The Five Families: Fevre, Hoffman, Sharpwood, De Soto, and Travis
Mayor: Caedance Fevre
Sheriff: Rufus Sharpwood
Ranger: Art Pickett
Fort Hood, Texas.
Areas of Control:
Texas Star home territory covers the southeastern third of the old state of Texas. They have affiliated settlements running south into old Mexico and east into old Louisiana.
Texas Star are entrenched in the single longest-running conflict of the modern era. In the decades before the Impact, several Steppe Tribe uprisings were put down by elements of the pre-Fall organizations that eventually became the Star. Brutal acts perpetrated by both sides during the chaos of the After Fall period launched an unending cycle of wars, raids, and retributions. Struggles over useable land, oil fields, and travel routes have come to ensure that there are always new sources of dispute.
Desert Rats are a chaotic and unpredictable lot. Their communities are a world apart from the well-organized and conservatively principled Star holdings. Although raiding and banditry is not an official policy of the Rats, it is common enough among them, and it has turned them into a target of Texas Star Rangers.
Although the Patriot way of doing things is perhaps too centrally organized for the typical Star citizen’s liking, both groups tend to share a similar outlooks toward strong internal development and a culture of freedom, justice, and order. Trade disputes and the Texans’ engagement with the Confed has made them into enemies, however.
For Texas Star, the Free Land Confederation were initially little more than distant trading partners and a source of military hardware to use in the wars against the Steppe Tribes. As Star leadership discovered the utterly authoritarian nature of the Confed society, they began to debate ending the alliance. In 32 AF, a Star trade caravan en route to a Confed town was destroyed by a Patriot strike force, leaving no survivors. The slaughter brought the Texas Star and the Patriots to the brink of war and cemented the Confed alliance.
Freedom Fighters of the west coast share a similar focus on families and justice in their founding principles with the Star. They are far more interventionist than the Texas Star, however. They launch missions to depose warlords and strike down bandits far beyond the reach of their own settlements. It is the Fighters’ battle against several prominent Desert Rat bandit lords that prompted the alliance with the Star, providing Freedom Fighter expeditions a place to resupply, share intel, and collaborate on anti-bandit activities.
“By the light of the homesteads, we live through eternity.”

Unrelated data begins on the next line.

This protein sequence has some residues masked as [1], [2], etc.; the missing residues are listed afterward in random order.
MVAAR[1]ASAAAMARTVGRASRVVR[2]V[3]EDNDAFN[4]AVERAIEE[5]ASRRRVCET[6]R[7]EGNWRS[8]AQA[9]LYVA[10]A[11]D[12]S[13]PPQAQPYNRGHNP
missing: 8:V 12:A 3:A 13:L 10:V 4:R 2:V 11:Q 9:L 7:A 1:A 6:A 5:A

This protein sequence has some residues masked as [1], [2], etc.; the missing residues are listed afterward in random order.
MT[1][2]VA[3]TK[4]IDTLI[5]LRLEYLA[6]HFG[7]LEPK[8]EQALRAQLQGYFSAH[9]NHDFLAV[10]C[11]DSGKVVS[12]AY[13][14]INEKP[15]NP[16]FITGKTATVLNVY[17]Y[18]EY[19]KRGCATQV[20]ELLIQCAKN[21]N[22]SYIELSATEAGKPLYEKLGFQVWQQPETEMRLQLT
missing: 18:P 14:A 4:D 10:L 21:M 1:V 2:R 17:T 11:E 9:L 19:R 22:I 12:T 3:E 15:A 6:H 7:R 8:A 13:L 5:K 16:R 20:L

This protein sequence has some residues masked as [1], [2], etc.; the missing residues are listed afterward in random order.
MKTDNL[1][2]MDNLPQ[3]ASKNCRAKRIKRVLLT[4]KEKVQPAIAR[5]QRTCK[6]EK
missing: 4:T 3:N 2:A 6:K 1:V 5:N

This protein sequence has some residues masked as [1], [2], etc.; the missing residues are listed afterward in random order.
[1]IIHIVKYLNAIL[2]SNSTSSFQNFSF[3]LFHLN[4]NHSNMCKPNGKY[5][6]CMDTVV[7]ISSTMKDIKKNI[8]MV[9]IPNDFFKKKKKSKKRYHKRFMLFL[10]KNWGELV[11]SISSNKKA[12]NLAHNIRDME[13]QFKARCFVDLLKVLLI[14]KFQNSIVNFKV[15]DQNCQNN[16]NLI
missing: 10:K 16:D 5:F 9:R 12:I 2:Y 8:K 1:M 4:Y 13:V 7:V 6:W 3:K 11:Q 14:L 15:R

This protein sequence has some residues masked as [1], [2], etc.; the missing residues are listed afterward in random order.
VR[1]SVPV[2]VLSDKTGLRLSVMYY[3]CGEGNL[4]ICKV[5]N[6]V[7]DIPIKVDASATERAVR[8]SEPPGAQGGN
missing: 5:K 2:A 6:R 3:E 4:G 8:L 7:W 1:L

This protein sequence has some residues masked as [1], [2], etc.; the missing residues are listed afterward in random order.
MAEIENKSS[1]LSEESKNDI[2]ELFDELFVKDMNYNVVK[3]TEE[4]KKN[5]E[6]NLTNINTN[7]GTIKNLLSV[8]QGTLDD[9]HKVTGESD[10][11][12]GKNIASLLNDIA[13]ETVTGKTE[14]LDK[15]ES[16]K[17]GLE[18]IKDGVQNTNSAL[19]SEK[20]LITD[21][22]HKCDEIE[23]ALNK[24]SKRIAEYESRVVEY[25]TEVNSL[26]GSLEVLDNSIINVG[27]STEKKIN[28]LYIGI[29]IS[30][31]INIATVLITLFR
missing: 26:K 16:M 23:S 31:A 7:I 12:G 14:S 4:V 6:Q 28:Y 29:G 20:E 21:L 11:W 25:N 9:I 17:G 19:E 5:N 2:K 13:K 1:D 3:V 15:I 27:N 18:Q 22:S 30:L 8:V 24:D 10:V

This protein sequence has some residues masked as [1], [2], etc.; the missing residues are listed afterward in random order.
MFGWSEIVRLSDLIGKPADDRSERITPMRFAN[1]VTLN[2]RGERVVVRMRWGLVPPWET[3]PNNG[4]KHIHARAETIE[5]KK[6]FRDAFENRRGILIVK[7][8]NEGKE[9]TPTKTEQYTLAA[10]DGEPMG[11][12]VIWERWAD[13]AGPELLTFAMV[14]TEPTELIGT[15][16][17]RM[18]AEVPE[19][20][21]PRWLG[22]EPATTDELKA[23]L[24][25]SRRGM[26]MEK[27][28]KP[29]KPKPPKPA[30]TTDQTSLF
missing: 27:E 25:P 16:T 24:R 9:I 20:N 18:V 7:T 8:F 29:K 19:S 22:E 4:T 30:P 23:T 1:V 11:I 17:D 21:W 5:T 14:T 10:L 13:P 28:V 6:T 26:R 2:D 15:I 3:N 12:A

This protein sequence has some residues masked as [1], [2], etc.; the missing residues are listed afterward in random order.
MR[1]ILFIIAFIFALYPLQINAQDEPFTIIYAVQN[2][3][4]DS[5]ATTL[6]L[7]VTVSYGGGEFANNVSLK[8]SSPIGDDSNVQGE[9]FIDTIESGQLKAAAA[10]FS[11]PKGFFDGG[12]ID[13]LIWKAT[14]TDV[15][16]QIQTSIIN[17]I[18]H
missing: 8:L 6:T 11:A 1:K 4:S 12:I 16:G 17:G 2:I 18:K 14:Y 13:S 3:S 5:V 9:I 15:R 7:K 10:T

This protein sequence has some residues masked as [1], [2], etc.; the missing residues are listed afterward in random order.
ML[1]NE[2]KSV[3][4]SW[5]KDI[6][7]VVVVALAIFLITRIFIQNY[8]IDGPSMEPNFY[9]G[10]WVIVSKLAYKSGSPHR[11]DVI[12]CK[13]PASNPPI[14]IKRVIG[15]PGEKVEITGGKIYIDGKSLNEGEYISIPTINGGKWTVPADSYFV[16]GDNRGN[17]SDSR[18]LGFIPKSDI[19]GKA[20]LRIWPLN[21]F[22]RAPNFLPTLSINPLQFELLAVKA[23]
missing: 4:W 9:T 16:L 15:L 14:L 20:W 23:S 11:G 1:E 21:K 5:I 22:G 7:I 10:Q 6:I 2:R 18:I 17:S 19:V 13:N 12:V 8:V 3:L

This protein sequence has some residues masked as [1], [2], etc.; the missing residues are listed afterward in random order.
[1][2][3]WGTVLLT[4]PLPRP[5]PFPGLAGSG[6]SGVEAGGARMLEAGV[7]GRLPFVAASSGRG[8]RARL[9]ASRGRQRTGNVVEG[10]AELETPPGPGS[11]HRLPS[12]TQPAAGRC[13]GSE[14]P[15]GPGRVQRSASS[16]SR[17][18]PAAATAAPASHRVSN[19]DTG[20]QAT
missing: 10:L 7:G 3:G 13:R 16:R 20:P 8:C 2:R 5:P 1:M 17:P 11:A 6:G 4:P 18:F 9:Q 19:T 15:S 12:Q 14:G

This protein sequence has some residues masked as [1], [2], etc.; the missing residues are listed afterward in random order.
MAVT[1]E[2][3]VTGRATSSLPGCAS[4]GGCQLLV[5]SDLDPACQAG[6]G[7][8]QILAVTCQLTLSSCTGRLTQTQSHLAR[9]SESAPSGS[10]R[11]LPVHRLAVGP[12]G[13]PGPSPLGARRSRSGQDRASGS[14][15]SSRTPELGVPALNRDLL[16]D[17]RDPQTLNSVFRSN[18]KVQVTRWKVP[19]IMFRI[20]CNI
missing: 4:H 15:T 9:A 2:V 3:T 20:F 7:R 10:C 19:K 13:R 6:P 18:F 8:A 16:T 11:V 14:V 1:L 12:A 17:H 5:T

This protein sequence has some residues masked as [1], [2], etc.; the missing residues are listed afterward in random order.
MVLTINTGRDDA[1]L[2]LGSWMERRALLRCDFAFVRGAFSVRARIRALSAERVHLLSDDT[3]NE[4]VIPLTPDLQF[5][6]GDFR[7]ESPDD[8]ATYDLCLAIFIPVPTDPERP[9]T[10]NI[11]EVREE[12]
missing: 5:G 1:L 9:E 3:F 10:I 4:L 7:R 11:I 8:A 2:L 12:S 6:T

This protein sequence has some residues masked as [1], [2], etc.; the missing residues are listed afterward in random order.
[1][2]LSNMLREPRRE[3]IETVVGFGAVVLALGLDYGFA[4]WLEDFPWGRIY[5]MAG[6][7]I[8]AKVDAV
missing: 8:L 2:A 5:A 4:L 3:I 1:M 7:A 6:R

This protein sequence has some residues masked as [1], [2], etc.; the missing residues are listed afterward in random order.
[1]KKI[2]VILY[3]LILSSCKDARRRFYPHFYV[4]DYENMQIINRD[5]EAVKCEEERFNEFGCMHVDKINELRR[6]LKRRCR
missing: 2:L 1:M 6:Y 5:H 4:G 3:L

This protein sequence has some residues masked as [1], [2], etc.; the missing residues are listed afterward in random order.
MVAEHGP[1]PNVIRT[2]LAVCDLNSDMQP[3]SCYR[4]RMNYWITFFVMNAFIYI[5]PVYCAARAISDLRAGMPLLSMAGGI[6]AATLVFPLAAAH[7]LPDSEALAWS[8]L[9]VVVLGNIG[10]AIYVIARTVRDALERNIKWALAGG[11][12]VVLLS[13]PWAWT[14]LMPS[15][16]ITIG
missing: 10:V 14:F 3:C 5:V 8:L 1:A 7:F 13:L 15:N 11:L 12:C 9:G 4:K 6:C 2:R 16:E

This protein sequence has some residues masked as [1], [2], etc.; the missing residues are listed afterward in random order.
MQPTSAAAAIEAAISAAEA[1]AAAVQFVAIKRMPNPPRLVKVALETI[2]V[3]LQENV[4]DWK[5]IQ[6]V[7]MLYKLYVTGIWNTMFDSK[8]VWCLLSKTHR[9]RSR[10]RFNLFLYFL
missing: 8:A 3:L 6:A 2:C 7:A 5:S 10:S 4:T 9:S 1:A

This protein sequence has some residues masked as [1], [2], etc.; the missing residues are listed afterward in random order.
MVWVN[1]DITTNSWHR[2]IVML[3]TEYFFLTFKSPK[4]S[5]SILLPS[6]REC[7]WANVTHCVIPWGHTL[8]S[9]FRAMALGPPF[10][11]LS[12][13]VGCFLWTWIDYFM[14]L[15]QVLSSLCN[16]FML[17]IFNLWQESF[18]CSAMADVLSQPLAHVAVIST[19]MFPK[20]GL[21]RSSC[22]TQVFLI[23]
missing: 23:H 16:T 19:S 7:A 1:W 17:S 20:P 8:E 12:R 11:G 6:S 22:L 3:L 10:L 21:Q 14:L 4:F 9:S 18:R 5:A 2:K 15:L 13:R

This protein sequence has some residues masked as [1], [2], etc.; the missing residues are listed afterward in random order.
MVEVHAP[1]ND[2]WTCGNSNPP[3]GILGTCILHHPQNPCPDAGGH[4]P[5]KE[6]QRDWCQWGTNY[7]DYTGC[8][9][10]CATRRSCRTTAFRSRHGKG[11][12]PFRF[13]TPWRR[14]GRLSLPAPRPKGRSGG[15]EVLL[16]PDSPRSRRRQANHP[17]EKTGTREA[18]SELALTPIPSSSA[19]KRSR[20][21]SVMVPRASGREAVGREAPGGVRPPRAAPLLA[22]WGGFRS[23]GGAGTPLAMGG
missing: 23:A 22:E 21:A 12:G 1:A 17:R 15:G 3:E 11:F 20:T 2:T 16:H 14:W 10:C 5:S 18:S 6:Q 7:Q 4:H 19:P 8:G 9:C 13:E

“Don’t mess with Texas.”
Texas Star was founded in Odessa, Texas in the wake of society’s collapse after the Fall. Five families with strong ties to military and law enforcement organized the first Texas Star Ranger militia after the Fall brought about the collapse of society. Their immediate friends and family served as the core membership and they soon grew into a regional power. After a disastrous defeat at the hands of the resurgent Steppe Tribes, the defense of Odessa became untenable. They eventually cleared a group of bandits from the Fort Hood area and relocated there, but the loss of Odessa would never be forgotten.
The Chiefs of the Steppe Tribes turned their attention elsewhere, under the assumption that Texas Star had been routed and scattered. This post-Odessa era led the Star to initially lay low, which would begin the strong inward focus the faction is known for. They have since become masters of defensive warfare, fortifying and developing their homesteads and settlements to avoid a repeat of their catastrophic loss.
As Texas Star has re-emerged as a regional power, Fort Hood has swelled in size. Those seeking their protection are put to work improving the city in some way, with the most trusted and capable joining the ranks of the Rangers. Affiliated homesteads and towns serve as tributaries to Fort Hood. They swear fealty to the Mayor, providing supplies, information, and militiamen, as needed. In exchange, Rangers of the Star patrol and safeguard the surrounding lands. The tributaries are free to continue their internal affairs as they see fit, so long as they do not engage in acts deemed “illegal,” notably banditry, slavery, or trade with Steppe Tribes.